2015, R, 100 min. Directed by Andrew Disney. Starring Jake Lacy, Nikki Reed, Kate McKinnon, Beck Bennett, Nick Kocher, Brian McElhaney, Nicholas Rutherford, Sam Eidson, Jay Pharoah, D.C. Pierson.
REVIEWED By Steve Davis, Fri., June 19, 2015
The jokes fly in the college intramural football comedy Balls Out like a fourth-down Hail Mary thrown deep toward the end zone: unpredictable, risky, and just a little desperate. But when they hit their marks – and make no mistake, the number of completed passes here is high – they score big laughs in the most unconventionally funny, weirdly absurd movie of the year, cleverly scripted by UT alumnus Bradley Jackson and adeptly directed by relative newcomer Andrew Disney. Filmed in Austin during the summer of 2013 on a wing and a prayer, this dick flick about a motley crew of amateur gridiron players who defy the odds purposely steals from every underdog sports movie from The Bad News Bears to Rocky to Hoosiers to Dodgeball and back, with its tongue firmly in one type of cheek or the other (take your pick). As the crusty coach tragically paralyzed from the testicles down in a game four years ago, a whacked-out Kocher (channeling Burgess Meredith on acid) bombastically outlines the dictates of the genre in all its cliched glory in a voice borrowed from Marge Simpson’s sisters. “This isn’t about winning,” he growls from his mist-enshrouded wheelchair. “It’s about winning at the last minute.” Think of him as one part Vince Lombardi and one part Dr. Strangelove.
Kocher’s inspired performance is one of many in the aptly named Balls Out, the little movie that could. Many of the cast are plucked from the rank and file of Saturday Night Live. McKinnon’s spoiled-rich coed provides one hysterical (in more than one sense of the word) outburst after another; it’s as if she inhaled a deep gulp of laughing gas before each of her scenes. Bennett’s appropriately named bad guy, Dick, is a ball-busting preppy whose constant state of agitation perks up the movie on more than one occasion. (It’s hard to believe this is the same actor who calmly sits at the little kids' table in those AT&T commercials.) Rutherford’s scrawny outsider with the Seventies porn-star mustache (a character hilariously describes him as “a young, skinny Burt Reynolds”) is a hoot, a well-meaning but socially awkward guy whose idea of a scrimmage-line diversion is to drop trou and yell in his underwear. And as the fey goth street magician/end receiver with a taste for the theatrical, McElhaney is flat-out strange – very strange – and wonderfully so. Indeed, no actor plays second-string in this parade of comic oddities.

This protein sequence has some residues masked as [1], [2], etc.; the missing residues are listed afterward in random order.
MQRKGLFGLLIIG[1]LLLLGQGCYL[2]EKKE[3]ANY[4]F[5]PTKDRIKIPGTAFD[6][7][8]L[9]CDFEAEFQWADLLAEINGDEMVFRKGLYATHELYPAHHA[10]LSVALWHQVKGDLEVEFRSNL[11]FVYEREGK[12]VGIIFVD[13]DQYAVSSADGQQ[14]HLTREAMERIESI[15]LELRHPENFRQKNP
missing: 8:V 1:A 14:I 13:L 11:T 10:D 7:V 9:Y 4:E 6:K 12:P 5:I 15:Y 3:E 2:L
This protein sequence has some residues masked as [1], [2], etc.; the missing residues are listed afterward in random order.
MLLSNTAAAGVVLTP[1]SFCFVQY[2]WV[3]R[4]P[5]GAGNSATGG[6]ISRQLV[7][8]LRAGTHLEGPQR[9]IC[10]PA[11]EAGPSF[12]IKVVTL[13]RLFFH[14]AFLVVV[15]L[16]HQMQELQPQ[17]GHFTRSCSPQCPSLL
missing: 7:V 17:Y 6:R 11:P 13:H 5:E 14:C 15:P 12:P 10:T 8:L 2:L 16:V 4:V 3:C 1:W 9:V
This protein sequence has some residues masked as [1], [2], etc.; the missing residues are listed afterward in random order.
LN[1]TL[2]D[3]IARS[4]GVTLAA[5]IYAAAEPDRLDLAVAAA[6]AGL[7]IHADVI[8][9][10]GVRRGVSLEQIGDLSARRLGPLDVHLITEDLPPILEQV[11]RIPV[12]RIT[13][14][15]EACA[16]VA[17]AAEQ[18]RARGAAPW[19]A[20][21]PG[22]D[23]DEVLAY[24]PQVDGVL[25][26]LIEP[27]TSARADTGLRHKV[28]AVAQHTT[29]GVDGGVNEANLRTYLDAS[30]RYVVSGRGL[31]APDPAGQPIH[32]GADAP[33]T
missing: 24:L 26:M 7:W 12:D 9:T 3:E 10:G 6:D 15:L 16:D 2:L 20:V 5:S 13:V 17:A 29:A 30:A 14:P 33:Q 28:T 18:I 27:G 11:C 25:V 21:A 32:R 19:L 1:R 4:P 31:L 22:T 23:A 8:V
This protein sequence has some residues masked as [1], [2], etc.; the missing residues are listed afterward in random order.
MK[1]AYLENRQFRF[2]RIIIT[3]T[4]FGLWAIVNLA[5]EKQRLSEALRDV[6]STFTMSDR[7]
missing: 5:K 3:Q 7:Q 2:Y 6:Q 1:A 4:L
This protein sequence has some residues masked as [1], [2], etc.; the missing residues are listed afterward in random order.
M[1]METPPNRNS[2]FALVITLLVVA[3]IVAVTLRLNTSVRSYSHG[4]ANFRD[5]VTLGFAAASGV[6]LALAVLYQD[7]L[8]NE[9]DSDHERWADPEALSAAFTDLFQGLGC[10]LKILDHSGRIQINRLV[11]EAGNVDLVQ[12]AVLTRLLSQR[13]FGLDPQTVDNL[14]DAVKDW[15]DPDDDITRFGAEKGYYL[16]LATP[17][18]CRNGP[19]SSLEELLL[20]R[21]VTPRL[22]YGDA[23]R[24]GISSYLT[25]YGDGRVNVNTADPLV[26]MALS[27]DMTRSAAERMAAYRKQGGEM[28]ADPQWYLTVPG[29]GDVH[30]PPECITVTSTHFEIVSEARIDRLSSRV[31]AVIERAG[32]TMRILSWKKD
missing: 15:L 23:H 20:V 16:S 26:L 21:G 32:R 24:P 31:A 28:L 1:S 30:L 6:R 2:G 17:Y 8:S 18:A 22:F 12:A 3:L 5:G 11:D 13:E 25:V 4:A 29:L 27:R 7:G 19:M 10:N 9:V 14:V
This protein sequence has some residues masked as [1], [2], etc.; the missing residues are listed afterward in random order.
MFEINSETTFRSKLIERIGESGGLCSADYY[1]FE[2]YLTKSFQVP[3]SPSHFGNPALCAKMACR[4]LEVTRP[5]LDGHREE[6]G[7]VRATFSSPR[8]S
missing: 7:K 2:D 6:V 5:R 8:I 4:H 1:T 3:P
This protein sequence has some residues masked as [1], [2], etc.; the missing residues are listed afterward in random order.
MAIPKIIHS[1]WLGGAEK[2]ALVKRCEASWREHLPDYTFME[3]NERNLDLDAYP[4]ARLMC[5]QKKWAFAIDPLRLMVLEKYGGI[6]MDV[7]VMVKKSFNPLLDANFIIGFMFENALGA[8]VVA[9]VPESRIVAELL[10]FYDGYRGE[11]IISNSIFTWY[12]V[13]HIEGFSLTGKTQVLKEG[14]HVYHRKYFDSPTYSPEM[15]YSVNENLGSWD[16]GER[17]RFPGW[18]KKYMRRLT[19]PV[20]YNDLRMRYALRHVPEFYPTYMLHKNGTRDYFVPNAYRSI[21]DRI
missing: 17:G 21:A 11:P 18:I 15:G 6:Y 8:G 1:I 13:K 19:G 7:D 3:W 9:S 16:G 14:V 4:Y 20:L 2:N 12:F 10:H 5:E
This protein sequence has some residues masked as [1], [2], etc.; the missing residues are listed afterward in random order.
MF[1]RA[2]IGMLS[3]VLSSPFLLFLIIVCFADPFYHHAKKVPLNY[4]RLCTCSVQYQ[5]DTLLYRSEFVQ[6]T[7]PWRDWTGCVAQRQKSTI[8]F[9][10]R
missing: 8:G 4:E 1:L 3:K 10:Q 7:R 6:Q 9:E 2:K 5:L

The glue that holds this madness together, however, is Lacy’s performance as Caleb, the fifth-year college student uneasily about to embark on matrimony and attend law school, who sees intramural football as his last hurrah. Lacy has played the straight man in the TV series The Office and Girls, as well as in last year’s Obvious Child, but he’s not simply a comic foil upon which to bounce off jokes. He’s got a sly, sneaky sense of humor underneath those prom-king good looks and bod. You can’t tell a book by this cover. Any actor who’s willing to crap on a ceiling in a movie – yes, you heard that right – is a book worth reading for those who like their summer comedy shaggy and crazy.
For an interview with the filmmakers of Balls Out (which was previously titled Intramural), see “First Quarter,” April 25, 2014.